"Judge blocks I-722Round 1 goes to the city, which got an injunction in superior court."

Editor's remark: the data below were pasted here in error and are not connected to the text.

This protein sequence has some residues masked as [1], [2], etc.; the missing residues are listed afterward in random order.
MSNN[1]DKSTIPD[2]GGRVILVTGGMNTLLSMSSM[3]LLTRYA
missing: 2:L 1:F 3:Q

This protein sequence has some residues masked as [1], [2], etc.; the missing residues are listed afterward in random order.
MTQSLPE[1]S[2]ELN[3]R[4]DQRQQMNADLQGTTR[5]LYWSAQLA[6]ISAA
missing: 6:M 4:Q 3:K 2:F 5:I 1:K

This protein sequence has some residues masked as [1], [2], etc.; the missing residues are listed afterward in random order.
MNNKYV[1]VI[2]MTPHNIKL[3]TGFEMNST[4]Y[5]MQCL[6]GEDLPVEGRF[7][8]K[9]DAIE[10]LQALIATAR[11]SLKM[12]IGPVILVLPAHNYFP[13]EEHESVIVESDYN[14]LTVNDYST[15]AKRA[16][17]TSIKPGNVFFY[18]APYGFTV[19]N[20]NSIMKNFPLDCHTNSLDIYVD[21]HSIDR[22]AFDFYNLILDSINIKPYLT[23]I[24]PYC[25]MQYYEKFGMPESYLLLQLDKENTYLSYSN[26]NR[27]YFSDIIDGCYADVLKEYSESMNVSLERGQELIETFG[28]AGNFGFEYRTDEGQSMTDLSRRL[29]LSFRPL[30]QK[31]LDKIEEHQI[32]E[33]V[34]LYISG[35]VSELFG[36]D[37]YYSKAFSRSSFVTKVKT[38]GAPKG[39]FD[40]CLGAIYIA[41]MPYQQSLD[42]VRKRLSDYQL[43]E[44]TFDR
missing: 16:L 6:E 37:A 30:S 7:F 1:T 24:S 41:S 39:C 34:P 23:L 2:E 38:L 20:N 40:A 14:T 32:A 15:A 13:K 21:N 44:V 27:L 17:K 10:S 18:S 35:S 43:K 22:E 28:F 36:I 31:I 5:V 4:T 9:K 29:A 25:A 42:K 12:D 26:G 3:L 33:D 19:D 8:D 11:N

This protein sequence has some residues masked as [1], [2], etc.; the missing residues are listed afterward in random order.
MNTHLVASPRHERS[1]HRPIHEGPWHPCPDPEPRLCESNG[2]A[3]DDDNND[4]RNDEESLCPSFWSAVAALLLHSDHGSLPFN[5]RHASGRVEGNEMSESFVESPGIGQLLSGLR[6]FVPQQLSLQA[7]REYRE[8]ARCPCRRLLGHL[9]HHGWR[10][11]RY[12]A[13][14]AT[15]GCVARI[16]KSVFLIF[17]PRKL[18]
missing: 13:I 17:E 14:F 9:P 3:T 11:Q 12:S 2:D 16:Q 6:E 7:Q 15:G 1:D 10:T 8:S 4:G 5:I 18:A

"City officials are breathing easier, after a judge's decision that blocks the tax-slashing Initiative 722 from taking effect while the courts consider its constitutionality.Thurston County Judge Christine Pomeroy agreed that the city of Bainbridge Island would be irreparably harmed if it had to comply with the various provisions of the initiative immediately, and entered an injunction Thursday blocking the voter-passed initiative until a final court decision.The really difficult thing would have been refunding taxes we have already collected, Mayor Dwight Sutton said Friday. If the initiative is eventually upheld and we have to make refunds later, we won't have done any additional damage.Initiative 722, sponsored by Mukilteo fraternity-watch salesman Tim Eyman, was aimed at reducing property taxes through a number of different provisions.It rolled back property valuations to 1999 levels, limited valuation increases for tax purposes at 2 percent per year, limited annual revenue increases to 2 percent per year, and rescinded tax increases since July 1999, when Eyman-sponsored Initiative 695 qualified for the statewide ballot.Bainbridge Island and a number of other cities brought actions to have I-722 declared unconstitutional, for many of the same reasons that the Washington Supreme Court declared I-695 unconstitutional.We felt from the outset that I-722 contained illegal components, Sutton said. You would think Mr. Eyman would figure out that you can't draft initiatives containing multiple topics the way he has done.Full implementation of I-722 would have cost Bainbridge some $4.5 million in fiscal 2001 - about 45 percent of operating revenue. That would have caused cancellation of all discretionary services, compromised police protection and could have caused the city to default on its general-obligation bonds, city officials said.Bainbridge Island was particularly hard-hit by I-722. Because the city has a relatively limited retail base that produces modest sales-tax receipts, the city relies more on property taxes that do many other cities.A statewide equalization fund that helped cities like Bainbridge with a small retail base was itself funded by the Motor Vehicle Excise Tax, and was wiped out when the MVET was repealed first by the passage of I-695 then by the Legislature.By its terms, the injunction applies only to those governmental entities that were actually named as parties to the court case. But Kitsap County Auditor Jim Avery said Friday that as a practical matter, the injunction will have statewide effect.We cannot recompute the tax base, because Kitsap County has been enjoined, Avery said.A press release from Avery's office said that the injunction would permit taxing districts to increase their 2000 collection level by as much as 6 percent for 2001 as what the law allowed prior to the passage of I-722.In effect, the injunction against the assessor's office gives those Kitsap County taxing entities such as the school and fire districts the benefits of the injunction, even though they were not part of the suit.Mayor Sutton said he has not detected among islanders the level of anti-tax sentiment that prompted passage of I-722.Whenever I ask constituents what services they want us to reduce or do away with, I get no answer, he said. This is a growth community, and the demands are for more, not less service.Precinct breakdowns showing how Bainbridge Island voted on the measure were not available Friday.The injunction does no more than maintain the status quo until the validity of I-722 is finally determined, and there is some chance that the courts will ultimately uphold the measure. But Sutton does not intend to put city projects on hold during the interim.It's not fair to the citizens for the next 10 months to say, 'Don't do anything,' he said. For example, if we don't rebuild High School Road next summer, it will continue to deteriorate, plus we will lose our place in line for state and federal funds. "

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